I’m not sure if I’m bi anymore, and I wish I were more androgynous.


Hello Adrienne,

Thanks for turning to Alterheros in what seems to be a confusing time for you.

First I would like to address the fact that you are 16 years old. You are still in puberty. This means, whatever you like right now, has the potential to change over time as you mature. This could be one of the factors affecting your mixed feelings about your gender identity, and about whom you are or are not attracted to, both physically and emotionally. Knowing you are bisexual from a young age (in your case, 14 or so) is great, however, when you discover this during teenagehood, it is very normal for your tastes to change. The uneasiness you feel in regards to having sex is also normal, as I presume from what you’ve written, that you have not yet had sex. Trying new things is always a bit daunting. And just because you have the ability to crush out on someone, or date someone, or even enjoy kissing someone, it does not necessarily require you to have any sexual desire, at your age.

The pressures on teens are pretty high, and perhaps the ‘norm’ in your school or environment is to be coupled off, but it doesn’t necessarily mean YOU are ready to be in any serious or ongoing relationship. And it certainly does not mean these relationships need to be with men. That kind of pressure could be affecting your comfort level around males when things start to go in the direction of intimacy.

Another thing I’d like to touch on is that you seem to feel that crushing out on gay men affects your self-image, making you wish you were more androgynous, or possibly even, that you were a man yourself. Nowhere in any instruction manual has it said it is abnormal for a straight, bisexual, pansexual etc female (female who essentially can have attractions towards males) to prefer “gay-looking” men. To you, what is attractive about gay men? Not all gay males dress, act, speak or think alike. Ask yourself what it is about them that attracts you over straight men. Is it purely aesthetic? Is it perhaps about comfort because knowing they are not interested in women, you feel relaxed with them, and know there would not be any sexual advances on their part, whereas you might expect a straight male to make those advances on you?

In any case, feeling drawn to gay males does not necessarily mean you are gay or straight or identify more as female or more as male. Each is independent of the other, though they intertwine at some point once you KNOW what you like and who you are. This leads me to the issue of your desires to dress less feminine. Is this in the sole goal of attracting the type of men you say you are most attracted to? Or is it purely for your own comfort and self-esteem (ie: not always having to wear feminine attire). If you present yourself with a more androgynous image, do you think these gay men would be more attracted to you? Personally, I feel they would not. If they are really gay, I don’t think your choice of clothing will convince them that they are attracted to a woman 😉 If you are feeling you are more masculine than feminine inside, perhaps you might be transgender, but this is a whole other can of worms (feel free to write us back about that if you have further questions on transgenderism, and definitely have a look at other questions and answers on our site about this topic). From what you’ve written here, I don’t feel that you are trans, but at this point in time, it may be impossible to judge. Puberty, as I mentioned, is a weird place where many questions may be asked, and much confusion may take place. It looks however, that you are just plain confused by the mixture of physical and emotional signs your body and brain are sending you. It may not be easy to decipher those signals right now, but with time, things will become clearer and clearer, especially when those hormones stabilize!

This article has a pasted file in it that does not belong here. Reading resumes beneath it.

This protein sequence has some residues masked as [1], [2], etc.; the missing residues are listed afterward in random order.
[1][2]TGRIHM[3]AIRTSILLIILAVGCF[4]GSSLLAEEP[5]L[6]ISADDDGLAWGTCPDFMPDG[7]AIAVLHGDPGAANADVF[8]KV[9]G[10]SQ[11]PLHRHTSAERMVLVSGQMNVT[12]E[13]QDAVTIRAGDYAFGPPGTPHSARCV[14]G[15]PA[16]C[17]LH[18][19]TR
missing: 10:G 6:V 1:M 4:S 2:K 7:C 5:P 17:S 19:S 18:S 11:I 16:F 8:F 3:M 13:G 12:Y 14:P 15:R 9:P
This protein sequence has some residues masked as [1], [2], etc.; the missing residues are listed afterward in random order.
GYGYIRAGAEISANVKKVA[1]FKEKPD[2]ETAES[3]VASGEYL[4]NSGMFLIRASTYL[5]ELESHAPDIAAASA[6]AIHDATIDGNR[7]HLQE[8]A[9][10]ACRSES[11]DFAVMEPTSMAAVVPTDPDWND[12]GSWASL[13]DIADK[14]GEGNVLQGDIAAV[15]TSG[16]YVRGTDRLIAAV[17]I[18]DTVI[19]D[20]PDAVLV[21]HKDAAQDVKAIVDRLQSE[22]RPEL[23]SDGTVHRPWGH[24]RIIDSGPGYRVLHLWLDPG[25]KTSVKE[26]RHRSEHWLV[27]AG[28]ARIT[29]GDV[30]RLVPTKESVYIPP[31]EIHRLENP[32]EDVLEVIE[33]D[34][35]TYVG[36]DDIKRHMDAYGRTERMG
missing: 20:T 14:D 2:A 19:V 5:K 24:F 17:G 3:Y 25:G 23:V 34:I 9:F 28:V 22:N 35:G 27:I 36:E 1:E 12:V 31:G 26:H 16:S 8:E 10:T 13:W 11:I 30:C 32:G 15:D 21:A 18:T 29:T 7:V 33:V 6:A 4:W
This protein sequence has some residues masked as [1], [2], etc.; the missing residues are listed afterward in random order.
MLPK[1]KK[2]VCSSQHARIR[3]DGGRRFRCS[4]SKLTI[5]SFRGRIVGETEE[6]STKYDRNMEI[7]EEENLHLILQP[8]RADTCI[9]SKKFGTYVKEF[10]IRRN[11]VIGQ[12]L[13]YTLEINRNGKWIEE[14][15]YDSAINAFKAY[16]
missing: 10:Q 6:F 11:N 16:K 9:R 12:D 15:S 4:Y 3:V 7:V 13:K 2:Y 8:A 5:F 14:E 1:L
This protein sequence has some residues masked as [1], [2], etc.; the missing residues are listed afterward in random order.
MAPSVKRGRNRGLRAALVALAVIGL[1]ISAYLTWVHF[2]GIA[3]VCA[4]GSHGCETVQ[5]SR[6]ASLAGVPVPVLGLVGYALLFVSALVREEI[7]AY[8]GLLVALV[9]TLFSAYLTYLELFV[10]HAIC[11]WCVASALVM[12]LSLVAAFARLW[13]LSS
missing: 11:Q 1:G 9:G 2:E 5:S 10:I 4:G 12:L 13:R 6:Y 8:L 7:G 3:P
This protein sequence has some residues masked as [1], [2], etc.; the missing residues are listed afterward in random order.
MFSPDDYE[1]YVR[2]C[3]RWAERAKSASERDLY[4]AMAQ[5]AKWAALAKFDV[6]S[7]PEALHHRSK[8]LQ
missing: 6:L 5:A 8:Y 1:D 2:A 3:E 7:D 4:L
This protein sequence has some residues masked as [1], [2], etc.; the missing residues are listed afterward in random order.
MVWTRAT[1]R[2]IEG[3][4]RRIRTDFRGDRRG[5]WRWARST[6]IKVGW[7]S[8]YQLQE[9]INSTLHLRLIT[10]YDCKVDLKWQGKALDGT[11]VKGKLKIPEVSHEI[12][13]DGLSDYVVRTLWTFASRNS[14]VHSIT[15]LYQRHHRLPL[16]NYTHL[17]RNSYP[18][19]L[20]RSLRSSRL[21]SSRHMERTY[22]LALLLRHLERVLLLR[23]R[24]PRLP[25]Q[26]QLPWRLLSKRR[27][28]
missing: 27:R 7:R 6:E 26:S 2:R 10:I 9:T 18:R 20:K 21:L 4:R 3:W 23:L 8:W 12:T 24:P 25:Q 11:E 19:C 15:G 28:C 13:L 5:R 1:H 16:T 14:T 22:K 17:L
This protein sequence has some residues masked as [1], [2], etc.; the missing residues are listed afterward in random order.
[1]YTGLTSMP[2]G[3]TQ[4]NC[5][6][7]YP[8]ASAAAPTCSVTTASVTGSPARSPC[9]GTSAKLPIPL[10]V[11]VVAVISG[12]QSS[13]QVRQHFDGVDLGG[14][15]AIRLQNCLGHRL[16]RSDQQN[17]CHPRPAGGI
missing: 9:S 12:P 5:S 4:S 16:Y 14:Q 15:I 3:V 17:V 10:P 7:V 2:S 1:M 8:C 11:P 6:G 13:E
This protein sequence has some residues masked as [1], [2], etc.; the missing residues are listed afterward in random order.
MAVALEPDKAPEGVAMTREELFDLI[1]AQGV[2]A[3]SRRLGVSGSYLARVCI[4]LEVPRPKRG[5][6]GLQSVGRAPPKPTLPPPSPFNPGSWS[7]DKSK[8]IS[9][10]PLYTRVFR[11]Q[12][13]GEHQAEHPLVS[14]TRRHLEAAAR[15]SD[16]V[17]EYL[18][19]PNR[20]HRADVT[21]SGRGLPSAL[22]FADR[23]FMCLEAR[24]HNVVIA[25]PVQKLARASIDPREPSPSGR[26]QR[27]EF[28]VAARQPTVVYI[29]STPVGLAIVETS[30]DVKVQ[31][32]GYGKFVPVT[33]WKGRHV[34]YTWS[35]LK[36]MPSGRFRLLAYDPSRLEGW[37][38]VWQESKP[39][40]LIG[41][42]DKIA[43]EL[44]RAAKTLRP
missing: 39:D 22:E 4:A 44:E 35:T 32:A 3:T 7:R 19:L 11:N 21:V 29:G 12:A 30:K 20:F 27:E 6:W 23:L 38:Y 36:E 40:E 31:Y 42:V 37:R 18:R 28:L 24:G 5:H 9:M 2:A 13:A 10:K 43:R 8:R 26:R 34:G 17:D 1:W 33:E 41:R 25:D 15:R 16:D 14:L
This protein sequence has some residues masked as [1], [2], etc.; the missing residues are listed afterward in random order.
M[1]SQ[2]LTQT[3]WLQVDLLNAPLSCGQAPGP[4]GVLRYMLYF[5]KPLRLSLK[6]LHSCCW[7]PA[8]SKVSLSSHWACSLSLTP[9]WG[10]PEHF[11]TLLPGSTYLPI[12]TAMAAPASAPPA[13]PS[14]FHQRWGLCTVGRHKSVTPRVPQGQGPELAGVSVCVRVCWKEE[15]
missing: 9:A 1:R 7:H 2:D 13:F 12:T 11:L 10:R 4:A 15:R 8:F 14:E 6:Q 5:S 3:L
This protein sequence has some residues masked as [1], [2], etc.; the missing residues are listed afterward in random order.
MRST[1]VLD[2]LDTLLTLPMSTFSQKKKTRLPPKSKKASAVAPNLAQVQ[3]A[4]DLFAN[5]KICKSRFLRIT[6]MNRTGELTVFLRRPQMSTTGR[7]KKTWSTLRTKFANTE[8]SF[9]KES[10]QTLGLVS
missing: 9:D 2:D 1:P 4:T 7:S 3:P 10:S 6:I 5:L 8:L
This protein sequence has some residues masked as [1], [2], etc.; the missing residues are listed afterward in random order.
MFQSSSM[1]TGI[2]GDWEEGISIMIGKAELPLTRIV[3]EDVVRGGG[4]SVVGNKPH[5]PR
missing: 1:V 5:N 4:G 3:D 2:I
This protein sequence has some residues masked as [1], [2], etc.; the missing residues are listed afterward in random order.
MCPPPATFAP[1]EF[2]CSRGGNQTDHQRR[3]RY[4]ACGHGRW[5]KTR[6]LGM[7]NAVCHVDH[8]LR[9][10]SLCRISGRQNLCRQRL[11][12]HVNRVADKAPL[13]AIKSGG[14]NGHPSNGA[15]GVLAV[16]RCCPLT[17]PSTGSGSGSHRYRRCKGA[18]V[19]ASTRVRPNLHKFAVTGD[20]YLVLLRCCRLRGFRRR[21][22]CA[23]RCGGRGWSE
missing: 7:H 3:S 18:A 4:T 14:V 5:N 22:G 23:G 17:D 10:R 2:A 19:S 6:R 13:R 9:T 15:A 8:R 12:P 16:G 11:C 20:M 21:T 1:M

Now let’s talk about your presentation dilemma (in other words, they way you ‘present’ yourself to others, including your choice of clothing, hairstyle, demeanor, makeup or lack thereof, etc). You say that you like to dress in a feminine way, but that some days you just wish you could dress in what most would deem ‘masculine’ attire. So why not! Speaking from personal experience, I like to mix it up! Sometimes the shock value is amusing. Sometimes they might think ‘Well, hey, that necktie looks super cool on her, I wonder if I should try mixing and matching a man’s tie with a feminine blouse?’. Others might think you are strange or inconsistent. But fashion is there to be challenged. Fashion is not your gender identity, it is only there to help you express whatever is inside you. Use it how you see fit. If one day you feel bummy, nothing wrong with wearing ripped or worn-out jeans and a t-shirt. If on another day, you feel very girly, put on your lipstick and flowery sun-dress and heels! On yet another day, if you are feeling lazy to wear nylon stockings or shave your legs, make use of the more masculine pant suit! If you are more creative, a mix of both feminine and masculine clothing items and accessories can make a lovely combination! We can even see these pairings on the runway in fashion shows! Some designers who meld feminine and masculine styles are seen as innovators and trend-setters!